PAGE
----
Tuesday, May 1, 2012

Let's split the difference

There are publishers now who don't give advances or royalties but share the book's profits equally with the author. Do you think this would be a better deal for authors?


It's a different deal for authors, and possibly a better one, but it's really too early to tell. I think what's good about some of these contracts is that the profit-sharing arrangement indicates more of a partnership between publisher and author than the previous overlord-underling situation (as authors have perceived it - in truth authors have always had the power, because there is no publishing industry without them and if authors collectively decided to not be published by publishers the whole industry would collapse).


What's also good is that a lot of these new contracts are for limited terms - three years, five years, nine years - not life of copyright. A limited licence puts the onus on the publisher to 'perform' within that time frame, knowing that their performance will be reviewed at the end of the licence. It also means that either or both sides have a way of extracting themselves from the relationship if it's not working, and that way is bloodless - the licence comes to an end and off you go.


From my unofficial surveying of authors it seems that novelists (for any age) are the writers least likely to be upset about not receiving an advance. They've already committed time, energy, brain space and love to their novel - now they just want it out in the world. If they get a cash money advance for it, great. If they don't, well, they'll get royalties once it starts selling. What's more likely to interest them is editorial and marketing/publicity/sales support - these are the things publishers can do for authors, often very well, that authors struggle to do for themselves, whether because of financial or time constraints.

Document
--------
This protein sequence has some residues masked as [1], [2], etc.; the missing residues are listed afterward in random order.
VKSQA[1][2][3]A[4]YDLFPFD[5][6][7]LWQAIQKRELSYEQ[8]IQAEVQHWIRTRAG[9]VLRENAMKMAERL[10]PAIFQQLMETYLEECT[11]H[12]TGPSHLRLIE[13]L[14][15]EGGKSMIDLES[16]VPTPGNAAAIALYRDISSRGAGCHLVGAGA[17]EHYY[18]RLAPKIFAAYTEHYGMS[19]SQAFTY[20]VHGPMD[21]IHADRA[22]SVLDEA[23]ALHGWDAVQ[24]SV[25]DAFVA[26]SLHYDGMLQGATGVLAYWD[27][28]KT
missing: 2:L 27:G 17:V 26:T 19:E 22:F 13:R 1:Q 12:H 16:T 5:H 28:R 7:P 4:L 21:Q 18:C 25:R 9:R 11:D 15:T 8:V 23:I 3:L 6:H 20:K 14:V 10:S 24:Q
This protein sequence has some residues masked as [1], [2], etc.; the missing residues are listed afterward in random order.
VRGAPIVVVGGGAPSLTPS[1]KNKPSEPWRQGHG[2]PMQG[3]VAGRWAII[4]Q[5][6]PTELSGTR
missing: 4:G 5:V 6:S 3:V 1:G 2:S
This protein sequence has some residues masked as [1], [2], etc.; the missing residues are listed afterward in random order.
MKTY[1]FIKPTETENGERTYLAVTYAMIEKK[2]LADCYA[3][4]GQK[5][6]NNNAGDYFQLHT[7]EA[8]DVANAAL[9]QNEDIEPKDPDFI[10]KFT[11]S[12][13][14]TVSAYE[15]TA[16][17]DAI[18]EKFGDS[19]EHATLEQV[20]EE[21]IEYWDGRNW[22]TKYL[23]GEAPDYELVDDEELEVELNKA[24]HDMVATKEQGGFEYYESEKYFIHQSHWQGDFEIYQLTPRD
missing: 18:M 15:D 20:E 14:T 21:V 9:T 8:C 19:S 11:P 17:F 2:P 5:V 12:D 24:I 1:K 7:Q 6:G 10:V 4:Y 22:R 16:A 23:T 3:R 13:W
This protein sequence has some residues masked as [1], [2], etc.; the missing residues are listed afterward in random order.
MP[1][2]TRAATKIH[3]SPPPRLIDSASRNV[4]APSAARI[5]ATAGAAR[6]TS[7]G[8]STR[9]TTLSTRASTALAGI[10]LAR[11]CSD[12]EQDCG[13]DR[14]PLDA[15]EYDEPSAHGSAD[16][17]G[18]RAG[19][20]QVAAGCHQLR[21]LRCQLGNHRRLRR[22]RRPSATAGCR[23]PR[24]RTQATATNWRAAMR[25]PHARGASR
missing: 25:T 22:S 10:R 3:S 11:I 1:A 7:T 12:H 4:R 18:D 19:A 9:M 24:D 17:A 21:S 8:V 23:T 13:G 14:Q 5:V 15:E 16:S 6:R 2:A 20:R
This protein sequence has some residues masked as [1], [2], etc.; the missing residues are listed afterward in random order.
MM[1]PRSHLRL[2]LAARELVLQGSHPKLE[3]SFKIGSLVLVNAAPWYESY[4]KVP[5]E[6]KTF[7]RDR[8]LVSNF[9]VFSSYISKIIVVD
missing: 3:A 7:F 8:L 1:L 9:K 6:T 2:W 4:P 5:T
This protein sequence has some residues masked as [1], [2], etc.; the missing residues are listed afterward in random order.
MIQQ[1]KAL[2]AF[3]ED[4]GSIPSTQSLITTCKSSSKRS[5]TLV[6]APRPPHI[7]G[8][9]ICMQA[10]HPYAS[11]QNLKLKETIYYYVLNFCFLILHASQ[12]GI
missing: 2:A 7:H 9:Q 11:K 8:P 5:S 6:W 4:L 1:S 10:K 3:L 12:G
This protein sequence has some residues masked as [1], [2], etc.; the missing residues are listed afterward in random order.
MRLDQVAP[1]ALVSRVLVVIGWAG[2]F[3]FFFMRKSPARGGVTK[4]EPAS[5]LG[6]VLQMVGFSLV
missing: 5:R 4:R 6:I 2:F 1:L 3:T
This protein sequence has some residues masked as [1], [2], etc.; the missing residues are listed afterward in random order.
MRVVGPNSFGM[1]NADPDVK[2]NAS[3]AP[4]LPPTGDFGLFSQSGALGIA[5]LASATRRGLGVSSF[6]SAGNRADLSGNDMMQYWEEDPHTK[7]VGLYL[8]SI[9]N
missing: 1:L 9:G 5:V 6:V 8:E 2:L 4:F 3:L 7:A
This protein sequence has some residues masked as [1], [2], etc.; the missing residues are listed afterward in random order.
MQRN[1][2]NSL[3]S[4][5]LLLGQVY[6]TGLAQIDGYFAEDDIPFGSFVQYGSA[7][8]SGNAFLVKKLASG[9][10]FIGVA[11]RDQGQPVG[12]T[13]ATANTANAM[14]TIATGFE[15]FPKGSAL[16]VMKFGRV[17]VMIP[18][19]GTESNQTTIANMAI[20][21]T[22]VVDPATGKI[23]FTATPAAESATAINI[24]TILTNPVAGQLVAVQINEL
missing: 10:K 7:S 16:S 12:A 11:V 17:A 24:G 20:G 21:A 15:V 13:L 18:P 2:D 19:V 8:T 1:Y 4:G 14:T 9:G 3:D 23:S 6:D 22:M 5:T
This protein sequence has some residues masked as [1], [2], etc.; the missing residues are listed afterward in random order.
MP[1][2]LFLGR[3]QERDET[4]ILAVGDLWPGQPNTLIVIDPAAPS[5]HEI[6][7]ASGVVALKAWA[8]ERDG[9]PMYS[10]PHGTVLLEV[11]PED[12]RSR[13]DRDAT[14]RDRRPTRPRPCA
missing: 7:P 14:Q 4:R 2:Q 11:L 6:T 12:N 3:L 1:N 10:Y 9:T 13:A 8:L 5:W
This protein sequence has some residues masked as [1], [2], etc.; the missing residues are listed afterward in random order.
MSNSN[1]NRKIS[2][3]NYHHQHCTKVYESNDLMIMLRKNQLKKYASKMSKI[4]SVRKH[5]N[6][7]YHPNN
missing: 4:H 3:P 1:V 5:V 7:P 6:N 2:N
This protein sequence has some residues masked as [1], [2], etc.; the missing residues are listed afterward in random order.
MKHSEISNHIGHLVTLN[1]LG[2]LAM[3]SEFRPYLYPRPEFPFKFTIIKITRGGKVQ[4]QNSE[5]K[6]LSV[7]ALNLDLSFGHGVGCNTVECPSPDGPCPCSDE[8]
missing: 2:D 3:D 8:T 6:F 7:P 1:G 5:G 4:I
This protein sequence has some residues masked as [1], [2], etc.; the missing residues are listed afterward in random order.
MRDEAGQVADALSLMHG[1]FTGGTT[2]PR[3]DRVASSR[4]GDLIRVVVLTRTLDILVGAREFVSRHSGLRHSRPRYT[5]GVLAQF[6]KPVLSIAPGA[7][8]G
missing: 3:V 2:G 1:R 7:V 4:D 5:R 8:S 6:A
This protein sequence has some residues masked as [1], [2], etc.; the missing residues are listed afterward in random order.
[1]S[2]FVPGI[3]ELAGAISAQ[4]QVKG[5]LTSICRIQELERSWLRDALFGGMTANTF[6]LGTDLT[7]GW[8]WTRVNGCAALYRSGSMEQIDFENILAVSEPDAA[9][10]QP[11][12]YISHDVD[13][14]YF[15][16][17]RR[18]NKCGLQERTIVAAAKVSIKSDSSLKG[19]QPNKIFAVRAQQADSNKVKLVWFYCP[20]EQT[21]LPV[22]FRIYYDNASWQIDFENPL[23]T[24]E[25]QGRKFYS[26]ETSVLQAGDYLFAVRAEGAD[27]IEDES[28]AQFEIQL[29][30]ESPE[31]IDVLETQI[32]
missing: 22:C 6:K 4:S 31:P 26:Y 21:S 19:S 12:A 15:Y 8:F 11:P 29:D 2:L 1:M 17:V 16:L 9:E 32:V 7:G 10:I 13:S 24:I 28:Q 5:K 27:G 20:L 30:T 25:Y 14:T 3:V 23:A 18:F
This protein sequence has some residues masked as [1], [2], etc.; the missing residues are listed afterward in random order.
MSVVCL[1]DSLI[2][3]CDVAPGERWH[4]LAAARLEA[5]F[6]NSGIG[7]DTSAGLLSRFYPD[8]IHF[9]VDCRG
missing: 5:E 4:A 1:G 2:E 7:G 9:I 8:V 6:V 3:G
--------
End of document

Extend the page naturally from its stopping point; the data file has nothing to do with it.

We're likely to have the traditional publishing models for a while, and they will peacefully coexist with the new models; some authors will be able to choose between them and some won't. Sometimes the author will decide that it's better to not be published at all than to take an arrangement that isn't right for them - and it may be that it's the traditional publishing deal that ends up being the arrangement that isn't right. We'll just have to wait and see.

6 comments:

littleted said...

Very interesting. Thanks for letting us all know. Those who think in abundance may do very well out of this; those who think in scarcity won't.

Bonnee Crawford said...

Ooh this is new news to me! An interesting turn of events, I wonder how authors who sign up to someone with one of these new contracts will differ from the traditional contracts.

acflory said...

I'm an unfinished novelist who has been leaning towards the indie side of publishing for a number of reasons, the inequities of traditional publishing being one of them.

Why give up my freedom as well as most of the [possible] profits when traditional publishers no longer do the one thing I need the most - i.e. market my novel for me?

I think many authors would jump at the chance to sign one of these limited contracts if they could be sure that the burden of marketing would be taken from their shoulders.I know I would.

I really hope that by the time I have something to market - other than myself - this new model will have become established in the industry.

Thanks for posting about this third option!

Judy M said...

Interesting ... with potential upside for authors.

Judy M said...

Very interesting concept .... potentially offering a better deal with authors. The time limit on the contract would mean more control for the author. No doubt this contract could be extended if it suited both parties.

fandelyon said...

I really like this concept.

Personally, I'd rather forgo the advance for a greater piece of the pie.

Mind you, I'm not published yet, so I'd probably be happy with either. ;-)